Posted by Ryan
[Welcome, Deadspin readers. If anyone who went out drinking after the Milwaukee GSTF talk has photos or stories, please share!]
Will Leitch, editor of popular sports blog Deadspin, was in Milwaukee last night for a talk on his book God Save the Fan. You might have recently seen Leitch on HBO’s Costas Now for a discussion of sports blogs with Bob Costas, author Buzz Bissinger (Friday Night Lights) and Cleveland Browns WR Braylon Edwards. We use “discussion” here loosely, as the segment basically devolved into Bissinger ranting against Leitch and other bloggers’ “journalistic dishonesty” and general coarsening of the culture.
Anyway, Leitch talked and answered questions for an hour, touching on the book, Deadspin and the changing sports media culture. A few highlights of the talk, plus my interview with Leitch from when Deadspin was in its infancy (it’s all growns up now) below.
The wife of St. Louis Cardinal Rick Ankiel once sent Leitch an e-mail (with cute animated gifs and everything) acknowledging Leitch’s man crush on her husband and that HGH is apparently not so bad. OK, then.
A discussion of that one episode of Quincy that warned against the dangers of enjoying rock and/or roll music.
How the “Grunge Crisis” 0f the early ’90s rescued all of us from being lifelong Warrant fans.
The highlight of Leitch’s career was receiving an e-mail from a former member of the Village People. It was the cowboy, if I remember correctly. (I know where he’s coming from, as my career highlight is still the time I interviewed Mr. T.)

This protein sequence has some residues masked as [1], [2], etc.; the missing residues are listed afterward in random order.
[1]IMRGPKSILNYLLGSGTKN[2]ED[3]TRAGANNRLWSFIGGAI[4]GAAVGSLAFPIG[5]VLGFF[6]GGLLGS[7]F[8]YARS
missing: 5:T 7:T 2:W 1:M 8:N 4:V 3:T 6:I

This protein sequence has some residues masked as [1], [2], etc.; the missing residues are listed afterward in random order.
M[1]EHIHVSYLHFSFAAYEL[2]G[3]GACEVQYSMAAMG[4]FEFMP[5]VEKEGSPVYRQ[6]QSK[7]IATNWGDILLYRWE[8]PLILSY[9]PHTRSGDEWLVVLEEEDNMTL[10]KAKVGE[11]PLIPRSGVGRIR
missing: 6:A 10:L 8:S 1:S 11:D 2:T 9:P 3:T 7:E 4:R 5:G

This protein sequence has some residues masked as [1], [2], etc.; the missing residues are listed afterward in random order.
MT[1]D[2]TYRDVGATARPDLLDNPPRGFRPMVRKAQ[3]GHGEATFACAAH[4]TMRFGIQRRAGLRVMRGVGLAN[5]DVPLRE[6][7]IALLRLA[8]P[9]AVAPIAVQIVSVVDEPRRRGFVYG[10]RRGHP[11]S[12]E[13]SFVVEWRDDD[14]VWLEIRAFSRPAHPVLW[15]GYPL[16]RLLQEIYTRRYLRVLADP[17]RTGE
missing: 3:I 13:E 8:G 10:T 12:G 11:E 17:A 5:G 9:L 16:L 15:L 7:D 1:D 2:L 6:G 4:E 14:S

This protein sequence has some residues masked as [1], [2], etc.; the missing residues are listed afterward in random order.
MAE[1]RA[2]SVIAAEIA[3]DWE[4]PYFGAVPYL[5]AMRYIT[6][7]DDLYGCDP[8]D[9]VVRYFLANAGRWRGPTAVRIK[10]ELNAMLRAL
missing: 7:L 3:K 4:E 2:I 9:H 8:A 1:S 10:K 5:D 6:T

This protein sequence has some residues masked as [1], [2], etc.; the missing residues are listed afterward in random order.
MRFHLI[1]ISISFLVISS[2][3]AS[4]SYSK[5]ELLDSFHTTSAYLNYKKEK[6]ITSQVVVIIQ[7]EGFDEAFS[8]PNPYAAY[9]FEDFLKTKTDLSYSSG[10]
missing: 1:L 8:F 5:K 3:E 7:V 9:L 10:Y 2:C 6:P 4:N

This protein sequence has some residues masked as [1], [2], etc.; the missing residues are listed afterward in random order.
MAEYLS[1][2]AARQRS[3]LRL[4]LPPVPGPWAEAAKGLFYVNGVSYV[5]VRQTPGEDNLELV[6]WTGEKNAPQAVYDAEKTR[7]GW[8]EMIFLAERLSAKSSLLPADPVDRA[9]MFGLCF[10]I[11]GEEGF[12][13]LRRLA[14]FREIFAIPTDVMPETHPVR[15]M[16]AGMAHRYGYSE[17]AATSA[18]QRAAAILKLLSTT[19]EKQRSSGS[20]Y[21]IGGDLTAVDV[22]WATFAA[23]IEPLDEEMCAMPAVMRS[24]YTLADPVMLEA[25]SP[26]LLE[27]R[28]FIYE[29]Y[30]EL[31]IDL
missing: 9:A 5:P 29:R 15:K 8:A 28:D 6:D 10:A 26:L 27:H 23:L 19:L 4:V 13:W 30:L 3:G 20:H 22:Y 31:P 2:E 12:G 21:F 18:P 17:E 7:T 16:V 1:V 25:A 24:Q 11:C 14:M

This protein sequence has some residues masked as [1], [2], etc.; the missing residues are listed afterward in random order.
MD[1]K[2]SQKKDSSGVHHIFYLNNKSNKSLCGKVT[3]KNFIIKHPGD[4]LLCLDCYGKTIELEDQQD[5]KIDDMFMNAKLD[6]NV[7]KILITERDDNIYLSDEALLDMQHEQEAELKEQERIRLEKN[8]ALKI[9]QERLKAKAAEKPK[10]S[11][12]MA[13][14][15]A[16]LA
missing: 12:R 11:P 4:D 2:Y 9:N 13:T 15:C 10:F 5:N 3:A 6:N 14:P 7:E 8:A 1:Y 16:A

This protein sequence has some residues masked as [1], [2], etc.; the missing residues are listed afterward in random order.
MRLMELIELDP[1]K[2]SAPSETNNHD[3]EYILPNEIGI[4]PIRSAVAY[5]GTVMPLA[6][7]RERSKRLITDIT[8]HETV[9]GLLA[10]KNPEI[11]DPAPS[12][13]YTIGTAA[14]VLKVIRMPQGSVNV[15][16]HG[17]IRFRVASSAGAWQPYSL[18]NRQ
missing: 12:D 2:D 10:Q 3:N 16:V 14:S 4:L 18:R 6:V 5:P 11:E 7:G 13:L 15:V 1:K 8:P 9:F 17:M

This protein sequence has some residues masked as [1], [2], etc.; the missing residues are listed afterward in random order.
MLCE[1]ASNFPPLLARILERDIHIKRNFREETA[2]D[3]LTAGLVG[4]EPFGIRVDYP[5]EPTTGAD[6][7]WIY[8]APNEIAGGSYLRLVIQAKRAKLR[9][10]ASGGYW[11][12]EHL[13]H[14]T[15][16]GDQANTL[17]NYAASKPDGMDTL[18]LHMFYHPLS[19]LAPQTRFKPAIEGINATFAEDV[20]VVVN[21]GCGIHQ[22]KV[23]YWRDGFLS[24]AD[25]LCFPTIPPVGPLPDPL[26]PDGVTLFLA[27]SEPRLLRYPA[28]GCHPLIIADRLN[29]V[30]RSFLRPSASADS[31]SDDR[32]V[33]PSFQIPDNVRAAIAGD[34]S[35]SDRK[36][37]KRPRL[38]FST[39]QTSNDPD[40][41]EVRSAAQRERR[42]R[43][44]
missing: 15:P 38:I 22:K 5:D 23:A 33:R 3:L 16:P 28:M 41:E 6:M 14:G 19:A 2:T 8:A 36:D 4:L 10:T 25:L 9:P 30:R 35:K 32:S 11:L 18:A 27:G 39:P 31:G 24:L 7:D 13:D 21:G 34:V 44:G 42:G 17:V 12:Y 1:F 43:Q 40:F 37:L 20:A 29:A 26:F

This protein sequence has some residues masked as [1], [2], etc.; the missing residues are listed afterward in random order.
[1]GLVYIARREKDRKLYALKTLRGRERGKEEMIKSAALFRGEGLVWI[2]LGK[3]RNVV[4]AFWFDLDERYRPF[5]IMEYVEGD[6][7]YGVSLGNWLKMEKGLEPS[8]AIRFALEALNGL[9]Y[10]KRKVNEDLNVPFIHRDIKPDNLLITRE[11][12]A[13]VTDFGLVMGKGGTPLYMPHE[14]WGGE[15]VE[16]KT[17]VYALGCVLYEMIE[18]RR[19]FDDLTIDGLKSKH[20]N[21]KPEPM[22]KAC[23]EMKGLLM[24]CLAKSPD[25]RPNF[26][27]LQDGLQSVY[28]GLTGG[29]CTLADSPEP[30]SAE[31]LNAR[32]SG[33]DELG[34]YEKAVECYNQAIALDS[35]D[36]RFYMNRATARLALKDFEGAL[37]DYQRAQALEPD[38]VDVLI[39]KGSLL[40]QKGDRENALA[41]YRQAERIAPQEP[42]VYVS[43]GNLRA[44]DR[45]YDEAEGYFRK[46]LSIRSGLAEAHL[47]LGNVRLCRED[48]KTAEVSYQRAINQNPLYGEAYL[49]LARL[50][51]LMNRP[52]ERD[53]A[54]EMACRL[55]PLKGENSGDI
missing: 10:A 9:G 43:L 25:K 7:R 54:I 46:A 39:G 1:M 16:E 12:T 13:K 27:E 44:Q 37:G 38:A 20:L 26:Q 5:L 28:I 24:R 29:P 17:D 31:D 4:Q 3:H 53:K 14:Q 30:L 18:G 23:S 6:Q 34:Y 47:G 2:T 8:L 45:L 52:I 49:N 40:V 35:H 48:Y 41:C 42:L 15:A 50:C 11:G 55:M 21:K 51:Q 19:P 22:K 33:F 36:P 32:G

Some discussion of the fallout from the Costas Now appearance, including how he was worried his dad would have a heart attack and his hometown newspaper would write “Local Boy Gets Incinerated.” Leitch hopes that Bissinger’s ravings don’t dissuade people from reading his fine books.
The maxim of “no cheering in the press box” may be part of what’s wrong with the dead-tree sports media. To cover sports and not be a fan of sports is to be disconnected from what’s so damn great about sports.
A little behind the scenes of Deadspin’s daily operations, and how he manages the site’s growing roster of writers and contributors. Leitch actually does payroll himself, using the mathematic computing power of Excel!
Cris Carter chewed Leitch out for something someone else once wrote on a Michigan fan blog.
Michael Wilbon is really nice and has really big hands.
You might date a Cubs fan at some point in your life, but you likely won’t repeat that mistake.
I was first introduced to Deadspin by a colleague in the fall of 2005, when the site posted photos of Chicago Bears QB Kyle Orton being a sloppy drunk at a bar. While the photos were funny and all, I discovered plenty of other stuff on Deadspin to keep bringing me back. I became a Deadspin junkie, and I’ve rarely missed a weekday post. Seriously, if I’m on vacation and not checking the site, I feel like I’m missing a limb or something. So considering how much I read Deadspin and how big it’s become since, it was nice to finally meet Leitch and confirm that he’s definitely not a douche.